In business, and probably in art too, such men have the advantage over the genus, who depends on the great big nothing, a flukey, unpredictable freak. Leonard could not spot a song, something he was criticized and mocked for, but he had a skill far more important: he could spot the man who could spot the song, woo him and hire him, and then when the gift goes away, dump him like an aging wife. It was not music Leonard had a talent for—it was people.
A bloodsucking skill because, if done right, it means, in a business sense, never growing old.
Will Self Goes In Search Of The American Blues
Willie Dixon would serve as the key man in the glory years, but in the beginning it was Sammy Goldberg. And it was Goldberg, one day when a musician did not turn up for a session, remembered the kid he had met in the union hall: Muddy Waters. My father wanted to make what black people wanted to buy. We were not out to make great music.
We were out to make hits, to make money. When the call came, Muddy was out on the truck—he had a job delivering Venetian blinds. The relative who took the message got in his car and raced around the city looking for Muddy, another moment so crucially cinematic you imagine it in storyboard: jagged lines, narrow streets, the big truck tearing around a corner.
When Muddy got the message, he ran to a phone and called his boss. He said his cousin had been found dead in an alley and he had to rush home. This lie is the original sin on which Muddy built his career—OK, not a deal with the Devil, but still pretty graphic and ghetto-y in a way meant to titillate the white boss. So here comes Muddy, and this guy walks in like John Wayne, a soldier back from the war, a farmer in the rain, drenched but not about to hurry. His first recordings were a classic case of trying too hard, copying the Bluebird beat.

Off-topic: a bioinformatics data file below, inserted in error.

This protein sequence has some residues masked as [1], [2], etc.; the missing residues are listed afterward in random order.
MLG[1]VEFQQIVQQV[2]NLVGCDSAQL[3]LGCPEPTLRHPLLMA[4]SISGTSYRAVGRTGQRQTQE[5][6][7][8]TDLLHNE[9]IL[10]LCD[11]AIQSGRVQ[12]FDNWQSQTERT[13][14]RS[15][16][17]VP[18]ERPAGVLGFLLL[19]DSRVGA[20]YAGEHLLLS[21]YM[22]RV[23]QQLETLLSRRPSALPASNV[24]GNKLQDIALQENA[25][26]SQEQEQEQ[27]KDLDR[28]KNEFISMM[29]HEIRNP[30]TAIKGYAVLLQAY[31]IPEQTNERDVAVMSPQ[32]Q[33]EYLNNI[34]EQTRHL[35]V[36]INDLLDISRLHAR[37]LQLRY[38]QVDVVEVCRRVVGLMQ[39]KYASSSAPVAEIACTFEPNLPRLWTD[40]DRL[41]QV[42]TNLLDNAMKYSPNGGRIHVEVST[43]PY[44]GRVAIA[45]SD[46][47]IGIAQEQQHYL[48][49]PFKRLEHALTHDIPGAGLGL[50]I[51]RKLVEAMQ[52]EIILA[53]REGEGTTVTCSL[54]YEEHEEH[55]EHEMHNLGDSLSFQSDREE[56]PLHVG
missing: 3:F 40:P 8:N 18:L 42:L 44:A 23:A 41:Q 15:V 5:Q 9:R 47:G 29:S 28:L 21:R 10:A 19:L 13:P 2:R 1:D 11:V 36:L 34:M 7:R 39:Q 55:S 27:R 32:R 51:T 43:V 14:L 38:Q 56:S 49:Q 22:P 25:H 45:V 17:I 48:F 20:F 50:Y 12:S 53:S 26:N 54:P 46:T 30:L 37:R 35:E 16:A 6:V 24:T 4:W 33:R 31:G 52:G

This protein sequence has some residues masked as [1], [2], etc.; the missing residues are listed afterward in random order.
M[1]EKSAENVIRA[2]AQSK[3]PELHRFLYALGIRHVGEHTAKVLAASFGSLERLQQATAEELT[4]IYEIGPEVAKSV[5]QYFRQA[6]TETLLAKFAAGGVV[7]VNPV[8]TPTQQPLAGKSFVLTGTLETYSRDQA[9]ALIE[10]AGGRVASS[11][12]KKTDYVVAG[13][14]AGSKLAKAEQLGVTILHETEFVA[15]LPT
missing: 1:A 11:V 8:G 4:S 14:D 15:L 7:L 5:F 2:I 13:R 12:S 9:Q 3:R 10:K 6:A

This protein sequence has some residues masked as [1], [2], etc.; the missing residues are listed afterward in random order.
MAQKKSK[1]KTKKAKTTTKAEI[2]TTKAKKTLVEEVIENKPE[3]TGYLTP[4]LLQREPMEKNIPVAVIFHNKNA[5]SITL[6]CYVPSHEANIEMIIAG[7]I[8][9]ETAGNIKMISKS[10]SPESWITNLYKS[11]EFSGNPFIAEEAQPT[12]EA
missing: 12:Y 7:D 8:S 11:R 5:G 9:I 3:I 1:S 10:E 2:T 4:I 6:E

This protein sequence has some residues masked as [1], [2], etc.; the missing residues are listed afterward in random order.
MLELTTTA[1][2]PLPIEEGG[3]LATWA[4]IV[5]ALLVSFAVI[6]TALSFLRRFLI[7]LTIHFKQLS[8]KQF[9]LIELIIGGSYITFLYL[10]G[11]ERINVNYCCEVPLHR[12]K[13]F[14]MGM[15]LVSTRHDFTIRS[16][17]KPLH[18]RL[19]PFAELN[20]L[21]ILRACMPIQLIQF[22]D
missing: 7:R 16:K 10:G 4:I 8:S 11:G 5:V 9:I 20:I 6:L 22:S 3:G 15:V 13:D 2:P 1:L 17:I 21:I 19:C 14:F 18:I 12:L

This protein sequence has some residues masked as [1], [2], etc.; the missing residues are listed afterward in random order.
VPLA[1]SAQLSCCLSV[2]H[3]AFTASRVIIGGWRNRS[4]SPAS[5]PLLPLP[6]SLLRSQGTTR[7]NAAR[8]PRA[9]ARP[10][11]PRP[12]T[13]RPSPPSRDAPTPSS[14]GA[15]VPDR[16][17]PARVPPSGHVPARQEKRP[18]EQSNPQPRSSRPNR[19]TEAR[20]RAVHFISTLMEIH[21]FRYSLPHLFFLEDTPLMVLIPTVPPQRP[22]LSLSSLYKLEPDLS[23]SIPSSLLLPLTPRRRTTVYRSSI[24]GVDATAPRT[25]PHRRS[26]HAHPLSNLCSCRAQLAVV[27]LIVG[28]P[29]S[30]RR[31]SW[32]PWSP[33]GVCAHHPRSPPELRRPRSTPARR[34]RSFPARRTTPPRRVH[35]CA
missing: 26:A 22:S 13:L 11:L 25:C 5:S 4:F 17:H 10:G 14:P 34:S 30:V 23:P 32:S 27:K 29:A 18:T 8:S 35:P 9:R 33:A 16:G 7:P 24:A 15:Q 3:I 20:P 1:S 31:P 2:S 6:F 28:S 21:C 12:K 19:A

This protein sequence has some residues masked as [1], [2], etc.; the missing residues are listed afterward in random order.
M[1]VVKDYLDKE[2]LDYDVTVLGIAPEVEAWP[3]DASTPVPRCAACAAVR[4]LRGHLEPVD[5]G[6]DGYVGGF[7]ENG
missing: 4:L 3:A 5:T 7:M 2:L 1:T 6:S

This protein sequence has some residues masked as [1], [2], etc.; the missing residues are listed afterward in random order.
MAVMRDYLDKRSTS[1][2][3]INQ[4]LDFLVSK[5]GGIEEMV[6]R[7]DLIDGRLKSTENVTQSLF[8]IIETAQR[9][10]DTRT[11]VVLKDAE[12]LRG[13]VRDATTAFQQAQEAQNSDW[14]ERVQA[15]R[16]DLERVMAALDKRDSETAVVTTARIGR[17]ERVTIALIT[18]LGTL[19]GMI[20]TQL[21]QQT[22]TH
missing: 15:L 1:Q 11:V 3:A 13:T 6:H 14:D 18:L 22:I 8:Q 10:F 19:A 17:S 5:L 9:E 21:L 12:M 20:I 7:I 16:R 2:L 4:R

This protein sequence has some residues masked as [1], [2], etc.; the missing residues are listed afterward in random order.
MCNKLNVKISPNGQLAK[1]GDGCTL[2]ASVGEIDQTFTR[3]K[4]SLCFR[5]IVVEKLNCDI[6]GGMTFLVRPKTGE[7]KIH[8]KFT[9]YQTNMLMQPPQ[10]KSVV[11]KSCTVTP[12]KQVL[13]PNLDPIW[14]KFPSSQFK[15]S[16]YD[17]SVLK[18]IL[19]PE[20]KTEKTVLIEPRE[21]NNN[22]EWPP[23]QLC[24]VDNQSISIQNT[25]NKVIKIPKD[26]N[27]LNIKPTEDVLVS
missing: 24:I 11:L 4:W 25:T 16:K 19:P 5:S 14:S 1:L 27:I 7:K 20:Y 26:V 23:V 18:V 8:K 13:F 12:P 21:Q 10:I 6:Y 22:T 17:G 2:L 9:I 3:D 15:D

In the second or third session, after he had burned up considerable tape and money, and the patience of Leonard was wearing thin—and as a Negro from the South Muddy could always sense the loss of patience in a white man—he figured, Fuck it, if I fail at least I will fail as myself, and launched into some old Delta Blues.
This is the moment the needle, after popping and hissing, falls into the groove and the music blasts away—a song that will play for the next thirty years. When the record was cut, Leonard kept it on the shelf. Muddy came in week after week to ask when it would hit the stores. If Leonard was your boyfriend, you would call him commitment-phobic: he recorded and recorded but seemed never to release. He blanched when it came to plunge, invest the money, press, and distribute. A record would spend years in larval form as an acetate, the big waxy master from which copies were made.
For every four songs recorded, maybe one was put into production.
To suspicious artists like Bo Diddley or Jimmy Rogers, it seemed a form of control, with the songs held as hostages. Leonard said he was in fact protecting his investment, guarding the reputation of his artists by only releasing quality—an assertion scoffed at until Leonard died and many of those shelf-bound originals were released. I made lots of stuff.
He tended to rely on oracles. The record was rushed into production. But these songs by Muddy—no one had ever made commercial records like this. It was music from the underclass, the language of rent parties and cotton fields. Who the fuck is going to buy that? In the end, it was not Leonard who had the guts to press and release—it was Evelyn Aron. She was in the business less for the money than for the connection to the real, and these songs were real. It was Evelyn who pushed Leonard to release that first record by Muddy.